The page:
Shhh...anal sex with hemorrhoids

What happens when you put two taboo topics together?

You get a shamed topic like anal sex with hemorrhoids.

Can anal sex cause hemorrhoids? How to have anal sex with hemorrhoids…

Can anal sex cause hemorrhoids? How to have anal sex with hemorrhoids…

But with the estimate that up to 75% of folks will experience hemorrhoids sometime in their lives, and the fact that anal sex and anal play can be an enjoyable path to sexual pleasure and expression for many folks, this is a topic many people want to know about. So I applauded writer Jessica Toscano at Self Magazine when she contacted me for an article she was researching on whether anal sex causes hemorrhoids and how to have safe and enjoyable anal play with those pesky little fellows. I’ve included parts of the article below, but read the whole article for a helpful dive into this murky topic.

“Maybe you’re new to butt play and excited to see if it helps you have really great sex. Or perhaps anal activities are a consistent part of your sexual repertoire, and you don’t plan on changing that anytime soon. Either way, it’s worth discussing whether anal sex can cause hemorrhoids. It’s not that we want to be complete anal buzzkills. We just want you to know the potential pros and cons of anal penetration so you can prepare as much as possible to have an excellent time.

When it comes to the anal sex and hemorrhoid question, however, the answer is a little complicated.

What even are hemorrhoids?

They’re basically piles of veins inside your rectum (internal hemorrhoids) and around your anus (external hemorrhoids), according to the Cleveland Clinic. […]

That brings us to the key topic of how to have the best and safest anal sex possible. If you’re experiencing hemorrhoid symptoms, you may want to hold off on anal sex to avoid increasing discomfort, says Dr. Krishnareddy. Otherwise, you can follow these tips from Jennifer Gunsaullus, Ph.D., a sociologist and sexologist in San Diego and author of the forthcoming book From Madness to Mindfulness: Reinventing Sex for Women.

  • Research any health conditions you have that could impact anal sex. Whether it’s occasionally symptomatic hemorrhoids or a GI issue, familiarize yourself with important information that may make you feel more at ease.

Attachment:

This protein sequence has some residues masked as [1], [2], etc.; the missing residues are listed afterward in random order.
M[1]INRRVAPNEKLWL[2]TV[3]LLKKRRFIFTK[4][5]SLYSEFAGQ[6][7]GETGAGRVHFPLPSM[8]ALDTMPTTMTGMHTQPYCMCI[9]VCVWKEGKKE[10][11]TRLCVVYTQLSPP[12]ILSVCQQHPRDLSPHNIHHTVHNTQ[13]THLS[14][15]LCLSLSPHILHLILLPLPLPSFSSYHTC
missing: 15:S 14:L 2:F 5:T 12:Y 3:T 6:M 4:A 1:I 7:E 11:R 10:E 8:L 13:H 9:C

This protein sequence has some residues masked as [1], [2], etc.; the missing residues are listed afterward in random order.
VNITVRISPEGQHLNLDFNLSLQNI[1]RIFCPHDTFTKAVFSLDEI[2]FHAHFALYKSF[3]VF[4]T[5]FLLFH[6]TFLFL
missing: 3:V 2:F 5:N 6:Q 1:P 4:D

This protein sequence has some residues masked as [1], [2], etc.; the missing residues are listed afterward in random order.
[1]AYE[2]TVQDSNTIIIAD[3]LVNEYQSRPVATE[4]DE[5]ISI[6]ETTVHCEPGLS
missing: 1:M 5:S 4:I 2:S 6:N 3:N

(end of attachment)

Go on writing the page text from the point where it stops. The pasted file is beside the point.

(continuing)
• Explore on your own first. Using your pinky finger and a lot of lubricant (particularly one that’s thick and silicone-based for staying power), slowly and gently explore what kind of anal stimulation feels good to you. Becoming familiar with what you like may help you feel more relaxed if you decide to try anal play with a partner.

  • Establish boundaries. Before you even begin to explore with your partner, state upfront what’s OK and what isn’t. Also mention at what point you may want to stop (like if you begin to feel pain or start to bleed) or that you may need to pause to give your body time to adjust to sensations.

  • Engage in a lot of foreplay. If you’re just starting out and super nervous, it’s really important that you’re already aroused before you dive in. This way, your body is more likely to respond positively when you start any anal play, rather than being like: um excuse me what is that doing there?

  • Use a ton of lube and go slowly. When you try anal with a partner, you can essentially do exactly what you did when trying it with yourself. Basically, douse your anus and whatever will be penetrating it with a ton of lube, start small, and go as slowly as necessary.

  • Wear a condom to reduce the risk of contracting STIs. Unless you’ve both been tested and are sexually monogamous, safe sex is a must during anal penetration. That might mean putting a condom on a penis or on a sex toy that your partner is also going to take for a whirl (or that’s going to touch any part of you besides your anus). This is another reason why silicone-based lube is excellent for anal play; the oil-based stuff can degrade the latex in condoms.”

Read the entire article Can Anal Sex Cause Hemorrhoids.

~Dr. Jenn Gunsaullus, San Diego sexologist, keynote speaker, & sociologist